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    This hasn't been a pretty season for the San Jose Sharks. They weren't expected to perform well enough to make the playoffs, but hitting the worst skid in years wasn't exactly something the organization wanted to undergo either.

    It hasn't all been bad, though. They managed to re-sign Tomas Hertl after months of a will-they-won't-they dance, and Timo Meier has established himself as an excellent scoring winger. Through the first five years of his career, his offensive rates were fine but nothing special.

    He averaged 0.31 goals per game in 2019-20 and 0.22 last year. That put him firmly in a territory with the likes of Zach Hyman and Pavel Buchnevich. Useful top-six forwards to be sure, but nothing that could be safely characterized as elite.

    That has changed during Meier's age-25 campaign, in a sensational way. Suddenly he's performing like one of the league's top finishers, almost doubling up the value of his $6 million AAV and claiming the right side on two of San Jose's four most effective lines this season.

    The former ninth overall pick (2015) seems to have really figured it out in 2021-22, and that can't be overlooked as the Sharks attempt to reload instead of rebuild following the new contract for Hertl.

Seattle Kraken: Matty Beniers

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    Let's have some fun with this one. After all, it isn't like the Seattle Kraken have had the smoothest of inaugural seasons in recent memory. 

    After the team was pieced together to lean on a stout defense and strong goaltending, neither of those things came to fruition. They prevent shots at an outstanding level, but Seattle's netminding has sunk the club. Usually, that's a bit of a lazy cop-out from an analytical perspective, but in this case, it is 100 percent true.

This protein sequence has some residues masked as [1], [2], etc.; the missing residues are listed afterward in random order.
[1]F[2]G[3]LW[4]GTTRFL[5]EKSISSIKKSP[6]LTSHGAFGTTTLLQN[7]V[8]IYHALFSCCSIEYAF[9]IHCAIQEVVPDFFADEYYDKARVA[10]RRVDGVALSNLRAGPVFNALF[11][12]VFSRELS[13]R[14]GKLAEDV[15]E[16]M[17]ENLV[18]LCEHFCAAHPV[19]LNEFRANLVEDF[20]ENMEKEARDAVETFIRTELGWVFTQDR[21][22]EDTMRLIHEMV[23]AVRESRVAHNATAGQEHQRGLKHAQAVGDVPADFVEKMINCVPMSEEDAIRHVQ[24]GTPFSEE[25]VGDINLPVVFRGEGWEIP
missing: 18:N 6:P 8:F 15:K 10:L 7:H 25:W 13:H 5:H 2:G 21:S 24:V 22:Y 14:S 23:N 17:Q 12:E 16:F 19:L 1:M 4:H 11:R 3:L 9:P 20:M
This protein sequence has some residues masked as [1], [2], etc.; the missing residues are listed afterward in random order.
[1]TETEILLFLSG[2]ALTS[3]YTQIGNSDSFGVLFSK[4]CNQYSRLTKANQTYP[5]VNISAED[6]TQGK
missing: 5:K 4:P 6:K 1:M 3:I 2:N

The Kraken also haven't been scoring enough, sporting one of the five worst goals scored per game metrics this season, which is why Matty Beniers showing up and giving fans something to cheer about has been so important, and yes, surprising.

    Here's a 19-year-old who was still playing college hockey just a few weeks ago. Now he's in the best league in the world doing stuff like this. Beniers' offensive game has taken a step forward since he was drafted second overall in 2021, but to see it come to light so quickly has been surprising.

    He hasn't missed a beat transitioning from college to the NHL. It's a small sample size, but playing at a point-per-game level while being thrust into play at the end of a season is nothing to scoff at. Of course, he'll need to prove that he can score consistently, and he'll get the chance to do that during a full campaign next year.

    For now, though, he's given Seattle fans a new wave of hope and optimism as its first year winds down in earnest.

St. Louis Blues: Robert Thomas

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    Every season it seems like there's a new en vogue favorite team in the Western Conference, and every season it seems like the St. Louis Blues get overlooked. Yet here they are again in 2021-22, gearing up for their 11th playoff run in 12 seasons.